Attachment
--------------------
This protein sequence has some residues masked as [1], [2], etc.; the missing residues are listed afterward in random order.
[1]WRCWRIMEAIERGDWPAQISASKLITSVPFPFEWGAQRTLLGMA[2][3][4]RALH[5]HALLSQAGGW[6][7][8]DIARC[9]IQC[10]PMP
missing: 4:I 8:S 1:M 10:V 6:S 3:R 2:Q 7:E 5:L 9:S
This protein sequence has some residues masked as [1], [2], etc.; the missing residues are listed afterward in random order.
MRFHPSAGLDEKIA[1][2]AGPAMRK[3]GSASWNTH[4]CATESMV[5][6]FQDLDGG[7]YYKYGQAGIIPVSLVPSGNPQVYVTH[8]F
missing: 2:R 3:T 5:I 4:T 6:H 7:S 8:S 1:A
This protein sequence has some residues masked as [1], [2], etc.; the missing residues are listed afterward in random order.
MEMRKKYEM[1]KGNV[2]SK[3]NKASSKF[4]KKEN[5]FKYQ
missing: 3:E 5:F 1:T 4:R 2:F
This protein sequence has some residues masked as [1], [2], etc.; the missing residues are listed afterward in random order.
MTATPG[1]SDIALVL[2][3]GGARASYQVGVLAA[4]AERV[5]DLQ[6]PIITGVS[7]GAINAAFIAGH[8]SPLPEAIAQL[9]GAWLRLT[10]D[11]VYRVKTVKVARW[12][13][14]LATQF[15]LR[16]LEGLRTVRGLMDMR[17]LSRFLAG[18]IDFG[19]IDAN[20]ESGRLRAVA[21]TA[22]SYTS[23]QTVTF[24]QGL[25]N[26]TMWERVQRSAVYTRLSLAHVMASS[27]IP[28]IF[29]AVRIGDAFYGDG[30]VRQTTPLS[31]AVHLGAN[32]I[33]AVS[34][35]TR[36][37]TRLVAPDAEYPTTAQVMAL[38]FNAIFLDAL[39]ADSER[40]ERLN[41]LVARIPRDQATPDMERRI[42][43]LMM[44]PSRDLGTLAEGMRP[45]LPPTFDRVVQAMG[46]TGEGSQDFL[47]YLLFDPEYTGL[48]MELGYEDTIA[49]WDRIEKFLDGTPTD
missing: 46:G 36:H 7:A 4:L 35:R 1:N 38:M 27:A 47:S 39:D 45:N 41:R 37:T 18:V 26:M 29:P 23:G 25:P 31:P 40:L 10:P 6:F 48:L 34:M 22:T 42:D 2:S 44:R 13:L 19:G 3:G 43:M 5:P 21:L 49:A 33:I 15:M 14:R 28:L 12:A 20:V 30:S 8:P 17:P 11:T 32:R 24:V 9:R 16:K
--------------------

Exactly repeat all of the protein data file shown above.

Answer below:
This protein sequence has some residues masked as [1], [2], etc.; the missing residues are listed afterward in random order.
[1]WRCWRIMEAIERGDWPAQISASKLITSVPFPFEWGAQRTLLGMA[2][3][4]RALH[5]HALLSQAGGW[6][7][8]DIARC[9]IQC[10]PMP
missing: 4:I 8:S 1:M 10:V 6:S 3:R 2:Q 7:E 5:L 9:S
This protein sequence has some residues masked as [1], [2], etc.; the missing residues are listed afterward in random order.
MRFHPSAGLDEKIA[1][2]AGPAMRK[3]GSASWNTH[4]CATESMV[5][6]FQDLDGG[7]YYKYGQAGIIPVSLVPSGNPQVYVTH[8]F
missing: 2:R 3:T 5:I 4:T 6:H 7:S 8:S 1:A
This protein sequence has some residues masked as [1], [2], etc.; the missing residues are listed afterward in random order.
MEMRKKYEM[1]KGNV[2]SK[3]NKASSKF[4]KKEN[5]FKYQ
missing: 3:E 5:F 1:T 4:R 2:F
This protein sequence has some residues masked as [1], [2], etc.; the missing residues are listed afterward in random order.
MTATPG[1]SDIALVL[2][3]GGARASYQVGVLAA[4]AERV[5]DLQ[6]PIITGVS[7]GAINAAFIAGH[8]SPLPEAIAQL[9]GAWLRLT[10]D[11]VYRVKTVKVARW[12][13][14]LATQF[15]LR[16]LEGLRTVRGLMDMR[17]LSRFLAG[18]IDFG[19]IDAN[20]ESGRLRAVA[21]TA[22]SYTS[23]QTVTF[24]QGL[25]N[26]TMWERVQRSAVYTRLSLAHVMASS[27]IP[28]IF[29]AVRIGDAFYGDG[30]VRQTTPLS[31]AVHLGAN[32]I[33]AVS[34][35]TR[36][37]TRLVAPDAEYPTTAQVMAL[38]FNAIFLDAL[39]ADSER[40]ERLN[41]LVARIPRDQATPDMERRI[42][43]LMM[44]PSRDLGTLAEGMRP[45]LPPTFDRVVQAMG[46]TGEGSQDFL[47]YLLFDPEYTGL[48]MELGYEDTIA[49]WDRIEKFLDGTPTD
missing: 46:G 36:H 7:A 4:L 35:R 1:N 38:M 27:A 47:S 39:D 45:N 41:R 37:T 18:V 26:M 29:P 23:G 25:P 31:P 40:L 10:P 6:F 48:L 34:M 22:T 42:D 2:S 44:R 13:L 19:G 3:G 43:M 5:P 21:L 49:A 33:I 15:M 14:R 28:L 12:A 20:V 30:S 8:P 17:P 11:T 32:R 24:V 9:R 16:K